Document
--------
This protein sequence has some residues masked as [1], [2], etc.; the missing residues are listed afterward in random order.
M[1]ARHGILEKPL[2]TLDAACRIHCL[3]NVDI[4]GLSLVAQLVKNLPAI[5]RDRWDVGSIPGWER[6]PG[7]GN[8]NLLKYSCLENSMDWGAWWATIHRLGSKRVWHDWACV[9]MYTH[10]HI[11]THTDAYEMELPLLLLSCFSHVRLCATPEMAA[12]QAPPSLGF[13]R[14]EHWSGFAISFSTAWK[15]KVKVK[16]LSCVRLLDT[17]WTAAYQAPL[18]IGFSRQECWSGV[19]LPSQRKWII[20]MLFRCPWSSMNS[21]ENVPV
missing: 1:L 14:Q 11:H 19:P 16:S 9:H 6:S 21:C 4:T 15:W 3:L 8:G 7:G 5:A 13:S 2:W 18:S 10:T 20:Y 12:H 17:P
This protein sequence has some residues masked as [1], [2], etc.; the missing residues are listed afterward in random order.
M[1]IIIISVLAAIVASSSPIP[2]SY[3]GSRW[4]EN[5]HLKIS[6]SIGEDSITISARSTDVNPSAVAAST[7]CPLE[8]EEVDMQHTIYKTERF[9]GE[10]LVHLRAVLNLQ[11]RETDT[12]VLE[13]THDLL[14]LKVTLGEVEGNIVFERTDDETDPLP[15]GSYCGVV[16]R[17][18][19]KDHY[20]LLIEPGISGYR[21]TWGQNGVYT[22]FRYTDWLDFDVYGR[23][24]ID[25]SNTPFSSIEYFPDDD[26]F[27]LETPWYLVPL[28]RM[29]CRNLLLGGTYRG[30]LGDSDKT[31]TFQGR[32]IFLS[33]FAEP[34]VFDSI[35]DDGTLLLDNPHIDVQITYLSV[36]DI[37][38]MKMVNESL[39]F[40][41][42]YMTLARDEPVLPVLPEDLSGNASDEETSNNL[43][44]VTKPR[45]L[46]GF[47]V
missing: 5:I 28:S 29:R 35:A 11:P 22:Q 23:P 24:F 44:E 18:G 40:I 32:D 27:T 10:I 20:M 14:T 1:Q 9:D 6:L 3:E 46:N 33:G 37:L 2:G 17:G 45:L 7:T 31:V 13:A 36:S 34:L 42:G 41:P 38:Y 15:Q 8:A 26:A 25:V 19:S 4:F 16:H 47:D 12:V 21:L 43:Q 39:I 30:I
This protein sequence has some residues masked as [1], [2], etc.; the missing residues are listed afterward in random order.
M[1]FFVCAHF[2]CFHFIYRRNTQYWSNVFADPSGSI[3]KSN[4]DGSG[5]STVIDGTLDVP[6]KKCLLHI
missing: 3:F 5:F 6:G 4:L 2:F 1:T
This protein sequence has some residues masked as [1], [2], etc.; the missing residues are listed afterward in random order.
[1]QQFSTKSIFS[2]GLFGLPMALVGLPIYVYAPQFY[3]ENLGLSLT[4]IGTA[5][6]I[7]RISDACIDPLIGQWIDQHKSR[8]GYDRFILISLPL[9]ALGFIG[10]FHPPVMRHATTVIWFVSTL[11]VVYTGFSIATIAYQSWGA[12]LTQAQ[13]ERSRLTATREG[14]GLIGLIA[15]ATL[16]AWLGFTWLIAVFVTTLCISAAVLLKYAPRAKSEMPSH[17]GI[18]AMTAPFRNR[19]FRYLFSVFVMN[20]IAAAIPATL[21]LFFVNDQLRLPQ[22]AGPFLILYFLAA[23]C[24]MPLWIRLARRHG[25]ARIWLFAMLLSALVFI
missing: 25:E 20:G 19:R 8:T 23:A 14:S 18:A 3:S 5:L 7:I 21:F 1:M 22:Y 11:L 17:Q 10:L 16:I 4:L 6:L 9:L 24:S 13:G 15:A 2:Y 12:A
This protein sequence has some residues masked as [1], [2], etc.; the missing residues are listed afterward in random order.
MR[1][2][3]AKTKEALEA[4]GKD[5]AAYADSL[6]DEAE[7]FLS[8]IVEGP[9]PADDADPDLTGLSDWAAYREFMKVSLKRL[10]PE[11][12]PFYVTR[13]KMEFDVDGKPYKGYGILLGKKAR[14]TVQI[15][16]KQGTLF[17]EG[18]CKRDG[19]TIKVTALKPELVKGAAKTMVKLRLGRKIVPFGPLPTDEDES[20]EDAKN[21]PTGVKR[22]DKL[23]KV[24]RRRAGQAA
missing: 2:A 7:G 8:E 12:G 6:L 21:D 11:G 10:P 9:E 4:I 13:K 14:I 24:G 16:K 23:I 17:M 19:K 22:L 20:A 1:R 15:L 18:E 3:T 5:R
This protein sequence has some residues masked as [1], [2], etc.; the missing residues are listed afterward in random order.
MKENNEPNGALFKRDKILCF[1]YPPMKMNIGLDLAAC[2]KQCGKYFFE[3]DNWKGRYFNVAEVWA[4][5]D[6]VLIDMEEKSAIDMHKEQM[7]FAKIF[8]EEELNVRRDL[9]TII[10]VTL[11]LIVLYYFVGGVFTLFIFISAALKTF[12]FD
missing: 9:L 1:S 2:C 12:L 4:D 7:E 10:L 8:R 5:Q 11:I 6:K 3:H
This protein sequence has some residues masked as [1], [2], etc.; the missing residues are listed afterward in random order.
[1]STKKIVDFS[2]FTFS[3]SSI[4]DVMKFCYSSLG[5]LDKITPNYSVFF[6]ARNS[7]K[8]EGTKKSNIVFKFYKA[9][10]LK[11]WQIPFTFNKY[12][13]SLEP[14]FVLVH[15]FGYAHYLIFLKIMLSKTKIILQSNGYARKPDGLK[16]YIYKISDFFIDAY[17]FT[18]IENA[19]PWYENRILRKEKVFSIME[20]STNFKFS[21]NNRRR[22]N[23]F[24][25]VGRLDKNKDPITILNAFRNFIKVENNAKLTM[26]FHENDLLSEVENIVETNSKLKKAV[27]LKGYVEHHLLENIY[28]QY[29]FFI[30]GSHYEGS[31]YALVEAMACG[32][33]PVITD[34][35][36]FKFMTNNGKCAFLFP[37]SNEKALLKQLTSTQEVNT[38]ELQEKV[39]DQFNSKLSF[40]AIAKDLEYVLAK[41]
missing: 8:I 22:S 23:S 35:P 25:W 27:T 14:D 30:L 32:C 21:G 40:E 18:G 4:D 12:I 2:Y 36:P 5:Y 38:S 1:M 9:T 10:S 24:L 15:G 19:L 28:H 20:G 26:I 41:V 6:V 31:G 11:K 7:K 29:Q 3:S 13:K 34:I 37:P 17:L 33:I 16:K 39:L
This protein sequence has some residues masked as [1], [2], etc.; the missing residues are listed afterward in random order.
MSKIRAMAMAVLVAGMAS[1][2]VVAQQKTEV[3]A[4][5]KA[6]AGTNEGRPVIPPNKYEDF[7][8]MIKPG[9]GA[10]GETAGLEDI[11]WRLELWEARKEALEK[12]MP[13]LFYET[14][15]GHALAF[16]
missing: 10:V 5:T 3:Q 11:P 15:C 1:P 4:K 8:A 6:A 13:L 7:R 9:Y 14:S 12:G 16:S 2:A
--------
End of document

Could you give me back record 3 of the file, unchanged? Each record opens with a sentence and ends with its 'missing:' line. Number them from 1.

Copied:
This protein sequence has some residues masked as [1], [2], etc.; the missing residues are listed afterward in random order.
M[1]FFVCAHF[2]CFHFIYRRNTQYWSNVFADPSGSI[3]KSN[4]DGSG[5]STVIDGTLDVP[6]KKCLLHI
missing: 3:F 5:F 6:G 4:L 2:F 1:T